Water flossers work through a combination of water pressure and pulsations (which is more effective than a steady stream of water). When you direct the water from the flosser tip at your gumline and between your teeth, it’s that combination (of pressure and pulsations) that helps clean away food debris and plaque.

You can adjust the pressure setting to your liking, from a gentle clean to maximum cleanse, though we’d caution you to use the gentlest setting until you get good at what you’re doing. Waterpik has also introduced a new flossing toothbrush that combines brushing with flossing, separately or together. Interesting, indeed!

Sonicare AirFloss

photo of 3 sonicare airfloss devices
(ADA Accepted)

Sonicare AirFloss serves as the latest interdental kid on the block. It is also an effective alternative to the traditional flossing with a microburst of water and air. A rechargeable unit with an easy-to-grasp, ergonomic handle and thin, angled neck, this slick-looking device has unique visual appeal. There is an on/off button in the device handle section. There is also a tank for about two teaspoons of your favorite mouthwash or water, and it has been found that it uses around a teaspoon of water/mouthwash per full mouth interproximal use. This can be the right time to combine an OTC antimicrobial or fluoride mouth rinse to AirFloss and get more than one desired result! It is easy to position between the teeth, and you have to press the mouse to activate a thin and slightly inclined nozzle.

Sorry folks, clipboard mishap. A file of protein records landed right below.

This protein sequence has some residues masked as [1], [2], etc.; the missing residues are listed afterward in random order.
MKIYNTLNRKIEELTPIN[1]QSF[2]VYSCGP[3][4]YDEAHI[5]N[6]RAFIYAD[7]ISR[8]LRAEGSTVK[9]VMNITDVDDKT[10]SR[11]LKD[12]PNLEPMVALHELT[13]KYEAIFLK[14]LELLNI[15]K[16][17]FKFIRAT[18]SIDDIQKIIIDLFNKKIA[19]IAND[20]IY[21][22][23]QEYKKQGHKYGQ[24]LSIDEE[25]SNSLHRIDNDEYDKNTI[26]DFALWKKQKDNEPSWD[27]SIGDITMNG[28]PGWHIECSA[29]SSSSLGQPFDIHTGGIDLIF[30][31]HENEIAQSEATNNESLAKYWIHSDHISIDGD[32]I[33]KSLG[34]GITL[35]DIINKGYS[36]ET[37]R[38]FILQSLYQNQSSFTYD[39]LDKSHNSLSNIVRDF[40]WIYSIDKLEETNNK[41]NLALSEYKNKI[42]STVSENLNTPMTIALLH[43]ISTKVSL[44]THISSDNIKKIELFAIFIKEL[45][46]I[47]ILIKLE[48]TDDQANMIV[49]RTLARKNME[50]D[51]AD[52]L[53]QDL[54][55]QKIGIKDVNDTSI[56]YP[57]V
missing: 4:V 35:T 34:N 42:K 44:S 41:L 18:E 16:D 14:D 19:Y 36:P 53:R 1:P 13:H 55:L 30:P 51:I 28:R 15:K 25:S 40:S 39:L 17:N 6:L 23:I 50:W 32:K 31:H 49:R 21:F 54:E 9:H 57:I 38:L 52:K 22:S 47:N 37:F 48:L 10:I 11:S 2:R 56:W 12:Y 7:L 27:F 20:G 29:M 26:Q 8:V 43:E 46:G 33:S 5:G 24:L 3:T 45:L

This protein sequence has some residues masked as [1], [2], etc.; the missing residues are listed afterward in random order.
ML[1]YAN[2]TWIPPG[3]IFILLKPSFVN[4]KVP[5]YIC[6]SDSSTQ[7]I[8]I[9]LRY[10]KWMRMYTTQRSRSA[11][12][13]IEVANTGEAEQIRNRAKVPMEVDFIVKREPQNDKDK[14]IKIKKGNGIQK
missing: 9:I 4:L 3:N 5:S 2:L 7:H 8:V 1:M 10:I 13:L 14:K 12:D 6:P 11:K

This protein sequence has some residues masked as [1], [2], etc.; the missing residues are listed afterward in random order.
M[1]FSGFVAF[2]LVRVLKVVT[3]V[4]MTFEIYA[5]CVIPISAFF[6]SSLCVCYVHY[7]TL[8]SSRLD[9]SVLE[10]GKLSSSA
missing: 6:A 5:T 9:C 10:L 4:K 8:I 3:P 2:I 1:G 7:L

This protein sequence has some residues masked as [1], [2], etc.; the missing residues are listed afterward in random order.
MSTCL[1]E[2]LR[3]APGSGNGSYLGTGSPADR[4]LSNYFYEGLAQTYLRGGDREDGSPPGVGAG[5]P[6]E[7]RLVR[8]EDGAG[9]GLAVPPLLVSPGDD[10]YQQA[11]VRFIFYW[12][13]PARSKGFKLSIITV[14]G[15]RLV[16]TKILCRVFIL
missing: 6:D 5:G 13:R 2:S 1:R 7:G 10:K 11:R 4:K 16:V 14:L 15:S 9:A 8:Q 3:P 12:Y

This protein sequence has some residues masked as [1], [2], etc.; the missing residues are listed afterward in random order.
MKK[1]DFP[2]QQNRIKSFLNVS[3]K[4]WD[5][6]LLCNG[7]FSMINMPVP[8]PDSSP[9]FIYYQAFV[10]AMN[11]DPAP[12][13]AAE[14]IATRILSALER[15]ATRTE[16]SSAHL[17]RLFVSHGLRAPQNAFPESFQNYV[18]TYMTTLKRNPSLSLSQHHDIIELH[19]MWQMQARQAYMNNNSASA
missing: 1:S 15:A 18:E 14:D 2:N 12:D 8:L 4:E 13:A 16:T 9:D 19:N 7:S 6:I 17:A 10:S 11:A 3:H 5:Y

AirFloss serves as a great way to combine interdental cleansing with an antimicrobial or fluoride (undiluted) mouthwash. What a marriage with a lot of potentials! AirFloss, as an interdental drug delivery device, is an excellent way for dental hygienists to adjust their medications for dental caries or gingival bleeding.

Changing The Way We Speak & Treat

We all know patients lie and exaggerate when dentists and hygienists ask about flossing. We also know patients can feel embarrassed and can fidget and compelled to do so.

This could be the time to ask the question in an entirely different way! Flossing is a general term that’s used to describe cleaning between your teeth, but it doesn’t really have to define technique. Maybe we should replace “Do you floss?” with a question that reflects the diversity of interdental cleaning products that are on the market.

Whatever method you use, if you don’t like using dental floss or don’t understand how to really do it correctly, we’re open to fielding questions and we’re open to discussing alternatives to traditional string floss, too. We are here to help you help yourself maintain a better level of oral care.

“The key is finding what works best for you to stick with every day. If you’re not sure, start by looking for products with the ADA Seal of Acceptance. That way, you know it’s safe for your teeth and will get the job done, removing germs rather than introducing them.”

Dr. Brittany Seymour, ADA spokesperson and assistant professor at Harvard School of Dental Medicine

It’s important to remember that flossing is an integral part of a healthy smile, not just on Black Friday, but every day.